“The Feminist Studies program at Stanford developed my critical thinking skills and made me the proud deconstructionist I am today.”

~ Anonymous ʻ08

“Feminist Studies allowed me to write a novella as part of my honors thesis, combining creative and academic interests, and also combining academic and practical interests, such as activism and community service. I love the support and flexibility I received in designing my own projects.”

~ Shamala Gallagher

“Feminist Studies has completely changed my life. The ability to think critically about social hierarchies (e.g. gender, race, class, sexuality, ability, etc) has completely changed my perspective of the world and has broadened and deepened my understanding of many social issues. I can think for myself and thoughtfully critique the work of current scholars in any discipline with my feminist lens. The classes I’ve taken in the FemSt Dept have all been incredibly fulfilling and have greatly influence the direction of my future career endeavors. I am eternally grateful to the department for helping me to realize my life’s purpose: challenging hierarchies and promoting REAL equality for all.”

~ Anonymous ’12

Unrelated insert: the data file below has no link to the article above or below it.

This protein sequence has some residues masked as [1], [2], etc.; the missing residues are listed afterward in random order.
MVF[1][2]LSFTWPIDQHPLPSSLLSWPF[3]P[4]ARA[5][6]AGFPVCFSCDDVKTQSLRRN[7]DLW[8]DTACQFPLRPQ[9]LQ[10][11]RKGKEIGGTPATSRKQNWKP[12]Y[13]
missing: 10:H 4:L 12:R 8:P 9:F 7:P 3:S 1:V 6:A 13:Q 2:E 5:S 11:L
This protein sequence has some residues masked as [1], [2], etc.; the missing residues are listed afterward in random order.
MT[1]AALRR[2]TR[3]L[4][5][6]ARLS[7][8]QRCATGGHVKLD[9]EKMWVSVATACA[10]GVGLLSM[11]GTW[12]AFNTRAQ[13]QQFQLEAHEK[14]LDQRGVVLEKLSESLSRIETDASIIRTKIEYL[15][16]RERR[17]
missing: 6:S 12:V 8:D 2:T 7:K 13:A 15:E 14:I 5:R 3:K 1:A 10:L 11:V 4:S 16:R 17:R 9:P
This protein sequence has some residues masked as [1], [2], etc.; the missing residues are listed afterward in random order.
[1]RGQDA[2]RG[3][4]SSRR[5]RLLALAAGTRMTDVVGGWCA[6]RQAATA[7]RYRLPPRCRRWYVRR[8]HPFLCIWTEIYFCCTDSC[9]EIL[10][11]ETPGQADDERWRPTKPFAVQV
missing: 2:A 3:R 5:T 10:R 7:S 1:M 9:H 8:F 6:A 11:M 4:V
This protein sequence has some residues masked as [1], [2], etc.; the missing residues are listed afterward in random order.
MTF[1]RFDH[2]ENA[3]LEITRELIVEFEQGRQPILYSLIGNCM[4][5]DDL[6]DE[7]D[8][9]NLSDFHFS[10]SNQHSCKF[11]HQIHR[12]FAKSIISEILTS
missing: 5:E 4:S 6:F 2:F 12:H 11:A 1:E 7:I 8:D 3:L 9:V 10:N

“I majored in a science department that had a huge number of undergraduates and very little structured advising. Completing a minor and honors thesis in Feminist Studies provided me with an opportunity to develop much closer relationships with very inspiring faculty members; develop strong critical-thinking, writing, and oral presentation skills; and build much more confidence in myself and my intelligence. The social theory and research exposure I gained as a Feminist Studies minor compelled me to pursue a graduate degree in public health and then to go into medicine. I’ve encouraged several of my friends and friends’ younger siblings to look in to majoring or minoring in Feminist Studies — I think it’s a fantastic way to really find an intellectual “home” at Stanford, learn an enormous amount, and be surrounded by incredible students and faculty members who will do everything they can to help you intellectually, academically, and professionally.”